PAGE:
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Question: (MCQ)

Let A,B,C be three subsets of $$\mathbb{R}$$ The negation of the following statement: For every $$\epsilon >1$$, there exists $$a\in A$$ and $$b\in B$$ such that for all $$c\in C$$, $$|a-c|< \epsilon$$ and $$|b-c|>\epsilon$$ is:

Discussion:

Before looking at the options, let us understand what rules we have to negate a statement.

When we negate a for-all statement we get a there-exists statement. For example, the negation of $$\forall x P(x)$$ is true is $$\exists x$$ for which $$P(x)$$ is not true.

A negation of a there-exists statement is for-all. Example: the negation of $$\exists x$$ such that $$P(x)$$ is true is $$\forall x$$ $$P(x)$$ is not true.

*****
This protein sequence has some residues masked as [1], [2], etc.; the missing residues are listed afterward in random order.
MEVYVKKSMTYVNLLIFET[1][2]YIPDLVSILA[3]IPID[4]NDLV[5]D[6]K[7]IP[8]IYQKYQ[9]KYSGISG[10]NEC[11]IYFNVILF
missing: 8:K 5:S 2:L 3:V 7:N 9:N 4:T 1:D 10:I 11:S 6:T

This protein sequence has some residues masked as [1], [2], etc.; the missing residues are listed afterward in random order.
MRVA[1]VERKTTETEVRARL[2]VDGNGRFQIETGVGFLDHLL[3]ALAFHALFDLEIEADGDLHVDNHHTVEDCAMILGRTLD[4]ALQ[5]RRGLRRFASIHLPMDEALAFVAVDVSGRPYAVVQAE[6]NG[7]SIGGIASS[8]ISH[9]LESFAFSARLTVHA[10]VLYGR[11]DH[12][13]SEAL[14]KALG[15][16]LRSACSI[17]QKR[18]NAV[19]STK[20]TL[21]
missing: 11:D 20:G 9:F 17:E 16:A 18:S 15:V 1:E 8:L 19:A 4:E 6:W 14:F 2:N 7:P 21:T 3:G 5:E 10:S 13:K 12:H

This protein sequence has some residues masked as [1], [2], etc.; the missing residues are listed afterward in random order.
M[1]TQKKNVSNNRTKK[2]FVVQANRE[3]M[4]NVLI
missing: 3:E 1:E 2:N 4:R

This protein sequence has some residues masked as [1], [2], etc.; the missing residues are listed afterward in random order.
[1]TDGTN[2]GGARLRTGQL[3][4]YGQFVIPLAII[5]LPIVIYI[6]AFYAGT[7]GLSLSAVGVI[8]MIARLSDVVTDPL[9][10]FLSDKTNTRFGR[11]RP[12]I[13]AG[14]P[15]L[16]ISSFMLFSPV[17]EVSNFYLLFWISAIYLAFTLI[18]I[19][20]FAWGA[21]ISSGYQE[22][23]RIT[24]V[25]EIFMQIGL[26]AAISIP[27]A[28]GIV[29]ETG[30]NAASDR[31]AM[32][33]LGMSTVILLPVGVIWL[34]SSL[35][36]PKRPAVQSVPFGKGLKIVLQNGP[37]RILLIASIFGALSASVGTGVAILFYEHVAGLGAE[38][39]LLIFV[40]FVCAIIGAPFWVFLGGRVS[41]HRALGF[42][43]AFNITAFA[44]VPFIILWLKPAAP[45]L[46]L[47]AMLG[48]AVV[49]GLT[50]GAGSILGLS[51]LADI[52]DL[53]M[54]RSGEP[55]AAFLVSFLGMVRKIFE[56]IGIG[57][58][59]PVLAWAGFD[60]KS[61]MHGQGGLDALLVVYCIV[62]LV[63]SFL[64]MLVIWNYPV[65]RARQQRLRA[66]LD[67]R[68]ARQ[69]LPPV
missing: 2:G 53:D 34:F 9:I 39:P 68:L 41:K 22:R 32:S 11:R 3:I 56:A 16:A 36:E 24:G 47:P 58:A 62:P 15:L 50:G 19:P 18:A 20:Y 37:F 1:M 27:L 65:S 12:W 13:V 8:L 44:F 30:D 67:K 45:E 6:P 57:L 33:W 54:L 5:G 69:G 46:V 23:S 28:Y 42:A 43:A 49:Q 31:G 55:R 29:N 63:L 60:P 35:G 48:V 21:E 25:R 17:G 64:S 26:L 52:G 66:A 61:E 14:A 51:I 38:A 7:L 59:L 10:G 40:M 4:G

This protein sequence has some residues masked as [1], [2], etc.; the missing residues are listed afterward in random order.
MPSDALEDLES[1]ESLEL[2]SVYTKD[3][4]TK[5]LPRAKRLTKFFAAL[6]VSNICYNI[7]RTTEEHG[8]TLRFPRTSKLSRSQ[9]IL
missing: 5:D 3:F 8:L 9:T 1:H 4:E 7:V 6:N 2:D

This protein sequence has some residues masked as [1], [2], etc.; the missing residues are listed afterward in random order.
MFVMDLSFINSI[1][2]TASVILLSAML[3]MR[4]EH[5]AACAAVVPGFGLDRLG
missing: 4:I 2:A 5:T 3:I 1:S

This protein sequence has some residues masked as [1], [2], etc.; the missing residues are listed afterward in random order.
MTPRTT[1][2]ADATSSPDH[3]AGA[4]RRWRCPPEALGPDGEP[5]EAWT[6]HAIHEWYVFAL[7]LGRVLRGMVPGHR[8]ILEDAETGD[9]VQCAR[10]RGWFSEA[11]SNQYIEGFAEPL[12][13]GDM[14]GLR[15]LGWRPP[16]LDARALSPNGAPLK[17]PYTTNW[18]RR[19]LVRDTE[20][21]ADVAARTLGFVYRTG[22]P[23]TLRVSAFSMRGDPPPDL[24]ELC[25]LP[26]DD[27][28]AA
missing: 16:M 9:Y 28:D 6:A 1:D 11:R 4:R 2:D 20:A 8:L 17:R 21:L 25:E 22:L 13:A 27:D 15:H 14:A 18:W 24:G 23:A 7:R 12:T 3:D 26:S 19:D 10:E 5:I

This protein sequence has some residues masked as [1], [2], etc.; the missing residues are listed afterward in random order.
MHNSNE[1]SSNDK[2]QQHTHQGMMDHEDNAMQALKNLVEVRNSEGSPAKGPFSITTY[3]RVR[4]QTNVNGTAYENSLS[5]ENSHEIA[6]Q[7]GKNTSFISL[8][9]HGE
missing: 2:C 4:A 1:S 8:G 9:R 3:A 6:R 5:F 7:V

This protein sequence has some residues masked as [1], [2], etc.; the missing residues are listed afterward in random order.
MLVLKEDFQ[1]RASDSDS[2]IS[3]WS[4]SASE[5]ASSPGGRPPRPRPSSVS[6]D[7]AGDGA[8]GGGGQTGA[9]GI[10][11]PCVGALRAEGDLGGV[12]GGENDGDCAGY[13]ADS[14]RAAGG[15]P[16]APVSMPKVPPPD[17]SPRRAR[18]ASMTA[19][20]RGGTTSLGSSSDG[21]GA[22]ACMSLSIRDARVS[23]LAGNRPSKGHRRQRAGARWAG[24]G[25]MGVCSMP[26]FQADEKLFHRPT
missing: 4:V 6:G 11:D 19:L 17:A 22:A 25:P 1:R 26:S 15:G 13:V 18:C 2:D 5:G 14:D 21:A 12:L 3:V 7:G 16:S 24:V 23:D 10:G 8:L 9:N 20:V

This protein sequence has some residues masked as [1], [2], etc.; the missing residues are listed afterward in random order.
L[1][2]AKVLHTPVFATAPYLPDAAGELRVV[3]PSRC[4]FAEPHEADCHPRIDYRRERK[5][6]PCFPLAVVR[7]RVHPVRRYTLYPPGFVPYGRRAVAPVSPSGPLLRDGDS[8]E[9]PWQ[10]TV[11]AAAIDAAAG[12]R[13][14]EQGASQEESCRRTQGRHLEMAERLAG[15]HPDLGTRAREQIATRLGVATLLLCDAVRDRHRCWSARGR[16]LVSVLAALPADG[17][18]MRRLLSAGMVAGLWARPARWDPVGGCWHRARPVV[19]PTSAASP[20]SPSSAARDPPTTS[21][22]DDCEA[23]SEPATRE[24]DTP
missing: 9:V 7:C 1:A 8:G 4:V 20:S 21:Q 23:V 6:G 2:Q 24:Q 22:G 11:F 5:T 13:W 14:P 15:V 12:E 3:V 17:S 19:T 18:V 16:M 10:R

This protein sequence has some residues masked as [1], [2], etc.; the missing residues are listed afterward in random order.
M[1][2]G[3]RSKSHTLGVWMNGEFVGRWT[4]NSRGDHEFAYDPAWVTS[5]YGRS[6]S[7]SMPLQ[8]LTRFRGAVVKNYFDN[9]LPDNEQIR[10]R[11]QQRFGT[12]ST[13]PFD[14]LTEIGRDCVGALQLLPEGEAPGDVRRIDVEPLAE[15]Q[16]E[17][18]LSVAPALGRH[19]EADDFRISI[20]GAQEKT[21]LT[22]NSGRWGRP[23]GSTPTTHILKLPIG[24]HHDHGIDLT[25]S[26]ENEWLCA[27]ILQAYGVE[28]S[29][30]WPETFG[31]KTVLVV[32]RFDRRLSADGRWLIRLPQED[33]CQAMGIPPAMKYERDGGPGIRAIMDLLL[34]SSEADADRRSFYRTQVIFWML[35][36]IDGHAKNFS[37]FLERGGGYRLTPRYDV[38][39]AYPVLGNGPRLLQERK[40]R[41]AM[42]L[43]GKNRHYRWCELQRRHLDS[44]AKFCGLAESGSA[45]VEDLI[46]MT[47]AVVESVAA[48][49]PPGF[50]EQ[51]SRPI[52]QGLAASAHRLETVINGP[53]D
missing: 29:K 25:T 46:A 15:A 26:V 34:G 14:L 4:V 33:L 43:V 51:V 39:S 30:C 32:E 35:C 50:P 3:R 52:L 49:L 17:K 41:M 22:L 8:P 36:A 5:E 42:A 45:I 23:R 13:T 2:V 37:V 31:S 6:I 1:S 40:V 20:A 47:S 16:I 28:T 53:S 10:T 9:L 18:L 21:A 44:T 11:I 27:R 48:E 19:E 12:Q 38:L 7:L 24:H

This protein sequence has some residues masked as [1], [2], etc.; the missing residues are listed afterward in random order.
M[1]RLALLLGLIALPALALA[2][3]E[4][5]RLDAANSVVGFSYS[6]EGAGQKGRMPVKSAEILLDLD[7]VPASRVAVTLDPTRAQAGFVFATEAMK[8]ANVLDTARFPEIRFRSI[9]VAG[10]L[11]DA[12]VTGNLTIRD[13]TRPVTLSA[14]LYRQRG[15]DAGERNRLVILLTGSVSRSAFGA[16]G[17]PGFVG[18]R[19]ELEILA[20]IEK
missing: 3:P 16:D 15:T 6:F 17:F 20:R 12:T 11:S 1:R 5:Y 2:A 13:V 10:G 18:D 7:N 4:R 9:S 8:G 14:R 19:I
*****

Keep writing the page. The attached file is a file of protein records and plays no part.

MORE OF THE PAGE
To negate a slightly complicated such as that given in question we follow the following simple procedure:

1. replace the $$\forall$$s with $$\exists$$ and replace $$\exists$$ by $$\forall$$.
2. and in the end, negate the conclusion.

Following this procedure we obtain:

$$\exists \epsilon>1$$,such that $$\forall a\in A$$,and $$b\in B$$ $$\exists c\in C$$, $$|a-c|\ge \epsilon$$ or $$|b-c|\le \epsilon$$.

Note that

$$\exists \epsilon>1$$,such that $$\forall a\in A$$,and $$b\in B$$ $$\exists c\in C$$ is the part that comes from by 1. And the part $$|a-c|\ge \epsilon$$ or $$|b-c|\le \epsilon$$ comes from the part 2.

We look at the question paper now, and indeed, this answer is the statement of option (d).